Tags: Schuck | government | Obama | Cato

Cato Looks at Why Government Fails

By    |   Wednesday, 23 April 2014 05:13 PM

This is the first of two articles on studies by eminent scholars who take a relatively constructive look at the role of government. They attracted me from a contrarian standpoint as an opportunity to take a closer look at the arguments advanced in the intensifying debate over the merits of government intervention in markets.

Peter Schuck, a self-styled "militant moderate," presented his book Why Government Fails and How It Can Do Better recently at Cato Institute, with commentary by Arnold Kling, a Mercatus Center–affiliated senior scholar at George Mason University and economist at Cato Institute who is a self-styled low-key libertarian. Kling has worked for entities cynics might nominate as examples of government failure, including Freddie Mac and the Federal Reserve.

Schuck acknowledged at the outset that to question the efficacy of government at Cato was like "carrying coals to Newcastle," but he thought it useful to catalog the reasons for these failures and to consider how they might be remedied, whereas a cynic might consider this exercise, especially at the level of detail Schuck provided, a monumental waste of time.

Schuck engaged his audience by citing polls showing that confidence in government among Democrats declined to 41 percent in 2014, a 10 percent drop even before Obamacare took effect, and Brookings Institution found that 56 percent of Democrats consider government to be mostly or completely broken.

He noted that Tom Edsall, a journalism professor at Columbia University, had written the previous day in his New York Times column that Obamacare is going to hurt Democrats for at least several election cyclers.

Other startling points emerged from the author's findings that it is a myth that the United States has a small public sector as compared with other prominent countries. The U.S. government continues to grow in good times and bad, unrelated to the Keynesian cycle. The debt/GDP of the United States exceeds most EU countries as well as the average for Latin America, in part because the public share in the United States may be understated because of government-directed activities of contractors and nonprofits. The bulk of the book consists of chapters on 14 reasons for the endemic failures of government, and one of these, the political culture established in the United States, has 10 subparts.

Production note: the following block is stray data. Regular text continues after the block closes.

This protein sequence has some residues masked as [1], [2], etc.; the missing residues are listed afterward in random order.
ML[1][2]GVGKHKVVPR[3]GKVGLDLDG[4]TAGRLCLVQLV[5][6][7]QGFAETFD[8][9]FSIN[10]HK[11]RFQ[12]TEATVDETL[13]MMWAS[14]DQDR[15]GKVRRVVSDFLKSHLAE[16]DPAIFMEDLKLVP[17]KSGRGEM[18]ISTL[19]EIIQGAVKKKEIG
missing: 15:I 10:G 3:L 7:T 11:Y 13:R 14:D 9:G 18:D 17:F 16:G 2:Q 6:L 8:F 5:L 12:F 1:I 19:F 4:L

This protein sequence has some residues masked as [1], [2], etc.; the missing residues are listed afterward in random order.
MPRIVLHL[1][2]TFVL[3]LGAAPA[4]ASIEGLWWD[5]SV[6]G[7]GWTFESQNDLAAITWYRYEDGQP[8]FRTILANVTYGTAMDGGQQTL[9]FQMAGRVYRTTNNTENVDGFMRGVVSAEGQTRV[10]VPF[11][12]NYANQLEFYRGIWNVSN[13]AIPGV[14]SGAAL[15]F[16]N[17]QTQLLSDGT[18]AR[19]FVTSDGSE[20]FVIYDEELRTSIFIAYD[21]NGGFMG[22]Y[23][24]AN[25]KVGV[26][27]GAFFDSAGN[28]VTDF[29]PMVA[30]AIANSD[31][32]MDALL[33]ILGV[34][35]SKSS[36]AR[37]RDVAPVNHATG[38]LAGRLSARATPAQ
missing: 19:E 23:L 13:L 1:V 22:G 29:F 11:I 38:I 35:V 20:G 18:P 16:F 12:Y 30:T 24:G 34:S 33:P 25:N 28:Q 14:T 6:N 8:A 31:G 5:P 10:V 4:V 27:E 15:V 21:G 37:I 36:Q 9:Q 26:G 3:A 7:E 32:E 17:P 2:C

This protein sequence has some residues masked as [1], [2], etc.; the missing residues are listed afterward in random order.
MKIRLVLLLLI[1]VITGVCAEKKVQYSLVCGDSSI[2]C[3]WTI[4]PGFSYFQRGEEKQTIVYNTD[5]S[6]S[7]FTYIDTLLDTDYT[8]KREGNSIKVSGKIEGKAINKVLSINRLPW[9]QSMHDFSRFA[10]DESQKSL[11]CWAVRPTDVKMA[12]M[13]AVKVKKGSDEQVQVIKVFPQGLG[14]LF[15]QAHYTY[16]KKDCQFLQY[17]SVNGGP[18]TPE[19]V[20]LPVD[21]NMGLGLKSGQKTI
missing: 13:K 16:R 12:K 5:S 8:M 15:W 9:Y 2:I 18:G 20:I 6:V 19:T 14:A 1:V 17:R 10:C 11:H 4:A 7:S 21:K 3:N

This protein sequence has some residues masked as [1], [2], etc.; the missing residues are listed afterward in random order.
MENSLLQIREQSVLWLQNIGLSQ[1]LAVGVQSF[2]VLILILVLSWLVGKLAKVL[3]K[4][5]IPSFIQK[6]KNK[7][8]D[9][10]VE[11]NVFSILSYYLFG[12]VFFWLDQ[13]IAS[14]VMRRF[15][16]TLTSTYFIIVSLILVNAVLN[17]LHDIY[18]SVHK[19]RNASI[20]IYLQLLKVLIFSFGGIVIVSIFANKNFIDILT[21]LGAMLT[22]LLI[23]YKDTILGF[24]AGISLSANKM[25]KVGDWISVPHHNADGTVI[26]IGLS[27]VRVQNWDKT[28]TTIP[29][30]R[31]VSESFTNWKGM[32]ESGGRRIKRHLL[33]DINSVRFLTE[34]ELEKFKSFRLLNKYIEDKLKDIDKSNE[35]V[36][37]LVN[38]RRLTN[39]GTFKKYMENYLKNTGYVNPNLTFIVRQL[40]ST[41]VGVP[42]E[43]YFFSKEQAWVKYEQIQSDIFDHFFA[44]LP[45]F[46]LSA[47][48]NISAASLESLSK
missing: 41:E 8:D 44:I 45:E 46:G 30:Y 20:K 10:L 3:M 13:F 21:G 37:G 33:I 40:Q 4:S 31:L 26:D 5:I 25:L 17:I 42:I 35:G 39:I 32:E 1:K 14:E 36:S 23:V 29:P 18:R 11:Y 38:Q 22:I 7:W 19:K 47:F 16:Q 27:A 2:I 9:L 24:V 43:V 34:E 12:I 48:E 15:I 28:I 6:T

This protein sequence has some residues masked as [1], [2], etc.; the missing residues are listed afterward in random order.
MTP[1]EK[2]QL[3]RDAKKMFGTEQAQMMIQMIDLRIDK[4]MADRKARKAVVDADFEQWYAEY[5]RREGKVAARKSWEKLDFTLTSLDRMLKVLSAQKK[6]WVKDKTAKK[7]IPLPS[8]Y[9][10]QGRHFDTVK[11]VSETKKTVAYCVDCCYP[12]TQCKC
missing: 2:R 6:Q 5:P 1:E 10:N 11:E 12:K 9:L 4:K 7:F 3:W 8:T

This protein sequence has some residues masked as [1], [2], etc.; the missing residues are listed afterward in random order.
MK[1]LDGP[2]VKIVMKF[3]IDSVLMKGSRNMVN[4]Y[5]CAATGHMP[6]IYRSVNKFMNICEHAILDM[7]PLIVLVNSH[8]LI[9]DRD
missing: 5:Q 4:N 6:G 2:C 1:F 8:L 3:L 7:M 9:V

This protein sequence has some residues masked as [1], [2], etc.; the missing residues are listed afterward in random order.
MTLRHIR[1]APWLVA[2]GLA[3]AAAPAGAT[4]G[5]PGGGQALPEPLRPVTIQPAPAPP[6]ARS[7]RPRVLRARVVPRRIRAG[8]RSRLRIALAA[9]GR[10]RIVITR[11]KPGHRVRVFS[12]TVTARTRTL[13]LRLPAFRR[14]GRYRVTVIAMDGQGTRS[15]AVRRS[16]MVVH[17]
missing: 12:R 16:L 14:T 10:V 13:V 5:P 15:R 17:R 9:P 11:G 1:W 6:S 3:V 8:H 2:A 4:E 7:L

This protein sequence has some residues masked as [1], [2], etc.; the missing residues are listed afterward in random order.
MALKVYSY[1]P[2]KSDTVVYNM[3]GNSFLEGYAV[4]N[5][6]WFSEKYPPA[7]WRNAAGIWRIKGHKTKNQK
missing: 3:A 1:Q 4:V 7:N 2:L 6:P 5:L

Schuck holds out hope that better analytical work can produce better results, and he cited a few examples that readers may or may not find convincing. I was dismayed that such an erudite and busy scholar pointed to the lagging implementation of the Volcker rule as an excess of government because it impinges on the ability of community banks to go on investing in collateralized loan obligations, vehicles related to those that caused the 2008 episode of the ongoing financial crisis. Somehow Schuck seems to have gotten lost in the rhetorical fog laid down by highly paid banking lobbyists.

In his engaging critique, Kling suggested that the book may be transitional for Schuck and that a tighter analysis and higher tolerance for innovation might cause the author to climb further up the mountain toward libertarianism.

(Archived video can be found here.)

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Peter Schuck, a self-styled "militant moderate," presented his book Why Government Fails and How It Can Do Better recently at Cato Institute.
Schuck, government, Obama, Cato
Wednesday, 23 April 2014 05:13 PM
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